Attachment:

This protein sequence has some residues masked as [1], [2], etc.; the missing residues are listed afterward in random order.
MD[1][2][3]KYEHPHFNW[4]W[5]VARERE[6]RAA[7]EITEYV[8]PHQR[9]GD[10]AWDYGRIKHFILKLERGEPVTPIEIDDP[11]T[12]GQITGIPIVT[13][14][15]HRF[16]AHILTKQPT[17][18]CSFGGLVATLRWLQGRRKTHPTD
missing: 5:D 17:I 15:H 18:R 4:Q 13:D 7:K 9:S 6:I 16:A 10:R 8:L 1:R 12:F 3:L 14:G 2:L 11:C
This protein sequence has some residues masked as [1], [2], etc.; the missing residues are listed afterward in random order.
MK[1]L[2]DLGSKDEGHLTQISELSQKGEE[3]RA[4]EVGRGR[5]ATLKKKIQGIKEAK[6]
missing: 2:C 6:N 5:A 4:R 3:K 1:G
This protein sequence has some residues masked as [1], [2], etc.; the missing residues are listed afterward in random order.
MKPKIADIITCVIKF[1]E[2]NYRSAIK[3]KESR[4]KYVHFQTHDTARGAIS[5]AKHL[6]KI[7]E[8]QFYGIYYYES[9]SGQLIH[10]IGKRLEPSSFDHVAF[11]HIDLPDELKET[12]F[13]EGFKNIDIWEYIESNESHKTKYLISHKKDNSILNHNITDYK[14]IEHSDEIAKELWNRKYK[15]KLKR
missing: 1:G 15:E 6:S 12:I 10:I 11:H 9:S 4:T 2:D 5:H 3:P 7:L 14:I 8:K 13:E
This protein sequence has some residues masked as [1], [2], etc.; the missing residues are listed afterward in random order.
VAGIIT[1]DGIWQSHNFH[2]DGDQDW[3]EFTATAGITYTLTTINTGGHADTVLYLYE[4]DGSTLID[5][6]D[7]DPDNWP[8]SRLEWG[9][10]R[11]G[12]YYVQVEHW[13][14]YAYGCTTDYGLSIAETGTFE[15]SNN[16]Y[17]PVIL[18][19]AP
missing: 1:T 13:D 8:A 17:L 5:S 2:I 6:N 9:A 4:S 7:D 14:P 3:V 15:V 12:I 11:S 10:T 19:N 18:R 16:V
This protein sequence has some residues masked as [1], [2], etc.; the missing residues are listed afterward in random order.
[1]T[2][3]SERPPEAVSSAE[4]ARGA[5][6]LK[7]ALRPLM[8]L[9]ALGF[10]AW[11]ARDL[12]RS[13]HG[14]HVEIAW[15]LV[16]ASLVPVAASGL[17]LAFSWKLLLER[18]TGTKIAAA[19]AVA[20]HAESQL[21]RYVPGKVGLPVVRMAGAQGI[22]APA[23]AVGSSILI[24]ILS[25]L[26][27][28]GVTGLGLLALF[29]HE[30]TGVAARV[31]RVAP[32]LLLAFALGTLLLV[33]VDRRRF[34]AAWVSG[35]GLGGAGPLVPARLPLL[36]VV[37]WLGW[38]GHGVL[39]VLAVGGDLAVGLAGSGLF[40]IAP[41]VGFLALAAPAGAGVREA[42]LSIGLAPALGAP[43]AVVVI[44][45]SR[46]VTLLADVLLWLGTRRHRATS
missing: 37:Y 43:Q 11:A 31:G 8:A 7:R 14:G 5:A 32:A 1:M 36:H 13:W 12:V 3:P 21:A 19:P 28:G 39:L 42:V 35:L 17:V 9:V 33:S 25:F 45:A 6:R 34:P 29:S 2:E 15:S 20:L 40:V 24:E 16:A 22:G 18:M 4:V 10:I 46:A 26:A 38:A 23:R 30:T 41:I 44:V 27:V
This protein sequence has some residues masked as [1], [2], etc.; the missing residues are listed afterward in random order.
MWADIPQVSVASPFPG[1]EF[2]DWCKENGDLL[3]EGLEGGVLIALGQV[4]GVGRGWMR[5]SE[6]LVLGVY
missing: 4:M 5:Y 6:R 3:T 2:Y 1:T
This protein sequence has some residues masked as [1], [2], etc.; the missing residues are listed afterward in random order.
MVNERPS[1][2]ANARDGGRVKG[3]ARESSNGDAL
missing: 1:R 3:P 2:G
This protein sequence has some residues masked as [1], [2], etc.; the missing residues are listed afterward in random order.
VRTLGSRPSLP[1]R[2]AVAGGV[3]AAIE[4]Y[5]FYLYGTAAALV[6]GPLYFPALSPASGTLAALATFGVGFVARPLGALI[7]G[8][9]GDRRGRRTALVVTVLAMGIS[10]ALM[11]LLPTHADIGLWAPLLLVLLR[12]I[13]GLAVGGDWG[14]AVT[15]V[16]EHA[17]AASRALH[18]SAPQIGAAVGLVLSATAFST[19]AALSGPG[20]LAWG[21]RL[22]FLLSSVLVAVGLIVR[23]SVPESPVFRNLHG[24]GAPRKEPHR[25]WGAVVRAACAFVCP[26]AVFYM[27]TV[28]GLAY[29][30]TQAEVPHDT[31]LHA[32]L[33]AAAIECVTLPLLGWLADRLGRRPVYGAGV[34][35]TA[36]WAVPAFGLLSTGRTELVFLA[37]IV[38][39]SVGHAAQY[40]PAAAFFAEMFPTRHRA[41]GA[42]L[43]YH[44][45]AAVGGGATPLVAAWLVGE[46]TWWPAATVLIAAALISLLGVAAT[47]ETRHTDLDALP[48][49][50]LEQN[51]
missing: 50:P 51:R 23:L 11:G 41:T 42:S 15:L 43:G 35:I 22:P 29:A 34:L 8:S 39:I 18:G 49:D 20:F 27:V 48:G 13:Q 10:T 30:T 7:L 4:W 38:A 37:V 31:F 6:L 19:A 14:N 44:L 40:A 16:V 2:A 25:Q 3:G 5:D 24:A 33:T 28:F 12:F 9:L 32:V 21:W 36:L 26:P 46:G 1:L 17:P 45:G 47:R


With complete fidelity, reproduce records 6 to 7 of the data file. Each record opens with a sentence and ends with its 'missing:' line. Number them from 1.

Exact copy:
This protein sequence has some residues masked as [1], [2], etc.; the missing residues are listed afterward in random order.
MWADIPQVSVASPFPG[1]EF[2]DWCKENGDLL[3]EGLEGGVLIALGQV[4]GVGRGWMR[5]SE[6]LVLGVY
missing: 4:M 5:Y 6:R 3:T 2:Y 1:T
This protein sequence has some residues masked as [1], [2], etc.; the missing residues are listed afterward in random order.
MVNERPS[1][2]ANARDGGRVKG[3]ARESSNGDAL
missing: 1:R 3:P 2:G